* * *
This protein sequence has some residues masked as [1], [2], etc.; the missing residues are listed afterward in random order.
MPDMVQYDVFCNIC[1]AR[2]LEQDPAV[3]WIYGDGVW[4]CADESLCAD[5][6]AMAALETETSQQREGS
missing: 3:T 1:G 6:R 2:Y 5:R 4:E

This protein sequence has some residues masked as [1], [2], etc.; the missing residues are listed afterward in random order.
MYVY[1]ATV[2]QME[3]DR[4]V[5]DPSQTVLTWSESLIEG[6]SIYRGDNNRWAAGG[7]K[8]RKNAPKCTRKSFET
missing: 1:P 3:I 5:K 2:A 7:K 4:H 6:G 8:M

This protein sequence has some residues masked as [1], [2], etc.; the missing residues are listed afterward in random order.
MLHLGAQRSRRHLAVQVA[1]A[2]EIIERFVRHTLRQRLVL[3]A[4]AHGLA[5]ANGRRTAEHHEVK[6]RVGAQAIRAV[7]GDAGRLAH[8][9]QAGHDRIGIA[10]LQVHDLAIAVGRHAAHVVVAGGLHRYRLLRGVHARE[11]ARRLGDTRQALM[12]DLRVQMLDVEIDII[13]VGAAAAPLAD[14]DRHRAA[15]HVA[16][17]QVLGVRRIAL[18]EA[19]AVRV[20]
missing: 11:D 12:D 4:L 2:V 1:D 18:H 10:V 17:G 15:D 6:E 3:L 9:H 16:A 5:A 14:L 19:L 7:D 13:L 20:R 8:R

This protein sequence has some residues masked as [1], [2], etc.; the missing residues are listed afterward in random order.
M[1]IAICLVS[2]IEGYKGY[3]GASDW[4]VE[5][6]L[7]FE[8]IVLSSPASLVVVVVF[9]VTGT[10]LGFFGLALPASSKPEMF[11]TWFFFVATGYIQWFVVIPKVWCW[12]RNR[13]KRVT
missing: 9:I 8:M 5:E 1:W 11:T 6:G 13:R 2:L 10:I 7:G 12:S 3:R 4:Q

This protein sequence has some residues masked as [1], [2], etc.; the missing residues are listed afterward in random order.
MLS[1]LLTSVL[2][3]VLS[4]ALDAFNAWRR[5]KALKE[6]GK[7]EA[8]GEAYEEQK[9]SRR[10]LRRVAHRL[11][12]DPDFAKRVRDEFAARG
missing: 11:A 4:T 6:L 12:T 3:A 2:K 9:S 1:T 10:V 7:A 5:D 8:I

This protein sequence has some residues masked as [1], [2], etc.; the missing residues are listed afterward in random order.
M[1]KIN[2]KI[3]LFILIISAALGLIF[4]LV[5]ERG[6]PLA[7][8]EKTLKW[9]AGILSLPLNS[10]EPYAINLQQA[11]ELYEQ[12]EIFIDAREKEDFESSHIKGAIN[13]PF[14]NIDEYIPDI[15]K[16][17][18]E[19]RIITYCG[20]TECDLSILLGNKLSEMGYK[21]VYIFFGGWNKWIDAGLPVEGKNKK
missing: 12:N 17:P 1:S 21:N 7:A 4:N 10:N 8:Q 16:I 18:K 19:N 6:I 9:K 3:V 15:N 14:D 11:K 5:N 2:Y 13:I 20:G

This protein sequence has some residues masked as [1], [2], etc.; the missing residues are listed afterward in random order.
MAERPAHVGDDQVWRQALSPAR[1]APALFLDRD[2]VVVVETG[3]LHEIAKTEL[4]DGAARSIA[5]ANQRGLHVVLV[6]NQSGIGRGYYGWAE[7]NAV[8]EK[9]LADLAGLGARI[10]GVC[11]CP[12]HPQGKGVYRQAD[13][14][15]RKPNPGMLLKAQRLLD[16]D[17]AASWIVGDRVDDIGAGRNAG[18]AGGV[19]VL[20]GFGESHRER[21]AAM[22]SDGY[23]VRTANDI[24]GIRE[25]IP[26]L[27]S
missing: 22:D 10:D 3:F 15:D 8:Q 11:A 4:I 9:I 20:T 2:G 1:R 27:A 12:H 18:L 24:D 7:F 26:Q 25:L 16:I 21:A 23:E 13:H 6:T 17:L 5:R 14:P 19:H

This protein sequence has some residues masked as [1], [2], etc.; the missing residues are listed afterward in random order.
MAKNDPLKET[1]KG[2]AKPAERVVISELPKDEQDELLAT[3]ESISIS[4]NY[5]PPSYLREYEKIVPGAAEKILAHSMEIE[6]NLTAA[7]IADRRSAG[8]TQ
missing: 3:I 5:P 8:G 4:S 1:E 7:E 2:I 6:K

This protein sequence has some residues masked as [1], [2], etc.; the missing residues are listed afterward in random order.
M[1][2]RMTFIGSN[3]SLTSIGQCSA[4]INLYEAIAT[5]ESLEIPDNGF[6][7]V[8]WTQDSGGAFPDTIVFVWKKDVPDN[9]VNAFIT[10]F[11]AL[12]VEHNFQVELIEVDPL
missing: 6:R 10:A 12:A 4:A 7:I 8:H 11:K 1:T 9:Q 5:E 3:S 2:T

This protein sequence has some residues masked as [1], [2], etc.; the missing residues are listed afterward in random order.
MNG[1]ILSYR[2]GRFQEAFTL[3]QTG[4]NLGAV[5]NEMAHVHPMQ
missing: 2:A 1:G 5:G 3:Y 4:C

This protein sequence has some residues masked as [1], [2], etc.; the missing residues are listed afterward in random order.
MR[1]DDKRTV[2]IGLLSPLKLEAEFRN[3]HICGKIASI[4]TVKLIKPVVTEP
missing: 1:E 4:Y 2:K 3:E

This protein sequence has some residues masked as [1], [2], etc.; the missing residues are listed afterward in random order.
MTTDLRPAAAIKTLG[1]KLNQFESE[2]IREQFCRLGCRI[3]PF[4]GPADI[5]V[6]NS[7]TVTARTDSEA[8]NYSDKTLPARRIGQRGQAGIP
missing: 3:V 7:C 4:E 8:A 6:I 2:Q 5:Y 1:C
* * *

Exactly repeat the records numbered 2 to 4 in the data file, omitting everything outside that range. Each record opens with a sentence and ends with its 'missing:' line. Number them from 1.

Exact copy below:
This protein sequence has some residues masked as [1], [2], etc.; the missing residues are listed afterward in random order.
MYVY[1]ATV[2]QME[3]DR[4]V[5]DPSQTVLTWSESLIEG[6]SIYRGDNNRWAAGG[7]K[8]RKNAPKCTRKSFET
missing: 1:P 3:I 5:K 2:A 7:K 4:H 6:G 8:M

This protein sequence has some residues masked as [1], [2], etc.; the missing residues are listed afterward in random order.
MLHLGAQRSRRHLAVQVA[1]A[2]EIIERFVRHTLRQRLVL[3]A[4]AHGLA[5]ANGRRTAEHHEVK[6]RVGAQAIRAV[7]GDAGRLAH[8][9]QAGHDRIGIA[10]LQVHDLAIAVGRHAAHVVVAGGLHRYRLLRGVHARE[11]ARRLGDTRQALM[12]DLRVQMLDVEIDII[13]VGAAAAPLAD[14]DRHRAA[15]HVA[16][17]QVLGVRRIAL[18]EA[19]AVRV[20]
missing: 11:D 12:D 4:L 2:V 1:D 18:H 10:V 17:G 15:D 6:E 3:L 9:H 16:A 5:A 14:L 19:L 7:D 13:L 20:R 8:R

This protein sequence has some residues masked as [1], [2], etc.; the missing residues are listed afterward in random order.
M[1]IAICLVS[2]IEGYKGY[3]GASDW[4]VE[5][6]L[7]FE[8]IVLSSPASLVVVVVF[9]VTGT[10]LGFFGLALPASSKPEMF[11]TWFFFVATGYIQWFVVIPKVWCW[12]RNR[13]KRVT
missing: 9:I 8:M 5:E 1:W 11:T 6:G 13:R 2:L 10:I 7:G 12:S 3:R 4:Q